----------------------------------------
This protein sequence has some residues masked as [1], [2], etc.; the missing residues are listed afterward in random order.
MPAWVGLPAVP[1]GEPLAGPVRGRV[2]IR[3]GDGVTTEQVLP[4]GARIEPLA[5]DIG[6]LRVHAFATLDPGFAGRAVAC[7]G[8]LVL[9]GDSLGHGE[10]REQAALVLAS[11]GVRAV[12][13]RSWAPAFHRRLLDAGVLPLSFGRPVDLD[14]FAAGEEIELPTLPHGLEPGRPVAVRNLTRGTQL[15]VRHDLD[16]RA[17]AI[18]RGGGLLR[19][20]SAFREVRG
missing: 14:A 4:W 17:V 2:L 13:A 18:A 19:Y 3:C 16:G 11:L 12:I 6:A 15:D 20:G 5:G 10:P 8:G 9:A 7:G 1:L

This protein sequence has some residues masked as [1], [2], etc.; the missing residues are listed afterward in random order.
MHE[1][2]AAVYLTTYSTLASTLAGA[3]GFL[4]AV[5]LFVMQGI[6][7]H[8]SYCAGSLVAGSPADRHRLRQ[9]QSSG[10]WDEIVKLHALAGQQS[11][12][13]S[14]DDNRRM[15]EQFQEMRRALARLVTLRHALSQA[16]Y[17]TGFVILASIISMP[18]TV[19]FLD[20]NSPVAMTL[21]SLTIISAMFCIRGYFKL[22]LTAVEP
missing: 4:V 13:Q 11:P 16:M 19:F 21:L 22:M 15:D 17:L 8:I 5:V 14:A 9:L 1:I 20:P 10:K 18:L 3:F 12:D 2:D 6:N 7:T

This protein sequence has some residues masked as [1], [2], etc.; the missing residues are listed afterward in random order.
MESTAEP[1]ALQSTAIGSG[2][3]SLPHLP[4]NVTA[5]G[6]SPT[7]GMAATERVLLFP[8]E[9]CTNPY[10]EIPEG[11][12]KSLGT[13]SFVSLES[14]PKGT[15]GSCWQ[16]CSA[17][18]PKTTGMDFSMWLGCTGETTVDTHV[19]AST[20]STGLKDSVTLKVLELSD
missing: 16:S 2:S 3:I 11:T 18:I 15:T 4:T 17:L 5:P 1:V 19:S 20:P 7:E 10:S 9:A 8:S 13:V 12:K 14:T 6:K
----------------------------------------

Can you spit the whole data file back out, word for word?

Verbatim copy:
This protein sequence has some residues masked as [1], [2], etc.; the missing residues are listed afterward in random order.
MPAWVGLPAVP[1]GEPLAGPVRGRV[2]IR[3]GDGVTTEQVLP[4]GARIEPLA[5]DIG[6]LRVHAFATLDPGFAGRAVAC[7]G[8]LVL[9]GDSLGHGE[10]REQAALVLAS[11]GVRAV[12][13]RSWAPAFHRRLLDAGVLPLSFGRPVDLD[14]FAAGEEIELPTLPHGLEPGRPVAVRNLTRGTQL[15]VRHDLD[16]RA[17]AI[18]RGGGLLR[19][20]SAFREVRG
missing: 14:A 4:W 17:V 2:L 13:A 18:A 19:Y 3:C 16:G 11:L 12:I 6:A 15:D 20:G 5:G 10:P 8:G 9:A 7:G 1:L

This protein sequence has some residues masked as [1], [2], etc.; the missing residues are listed afterward in random order.
MHE[1][2]AAVYLTTYSTLASTLAGA[3]GFL[4]AV[5]LFVMQGI[6][7]H[8]SYCAGSLVAGSPADRHRLRQ[9]QSSG[10]WDEIVKLHALAGQQS[11][12][13]S[14]DDNRRM[15]EQFQEMRRALARLVTLRHALSQA[16]Y[17]TGFVILASIISMP[18]TV[19]FLD[20]NSPVAMTL[21]SLTIISAMFCIRGYFKL[22]LTAVEP
missing: 4:V 13:Q 11:P 16:M 19:F 21:L 22:M 15:D 17:L 8:I 5:V 14:A 9:L 1:I 20:P 10:K 18:L 3:F 12:D 2:D 6:N 7:T

This protein sequence has some residues masked as [1], [2], etc.; the missing residues are listed afterward in random order.
MESTAEP[1]ALQSTAIGSG[2][3]SLPHLP[4]NVTA[5]G[6]SPT[7]GMAATERVLLFP[8]E[9]CTNPY[10]EIPEG[11][12]KSLGT[13]SFVSLES[14]PKGT[15]GSCWQ[16]CSA[17][18]PKTTGMDFSMWLGCTGETTVDTHV[19]AST[20]STGLKDSVTLKVLELSD
missing: 16:S 2:S 3:I 11:T 18:I 15:T 4:T 17:L 5:P 1:V 19:S 20:P 7:E 10:S 9:A 8:S 13:V 12:K 14:T 6:K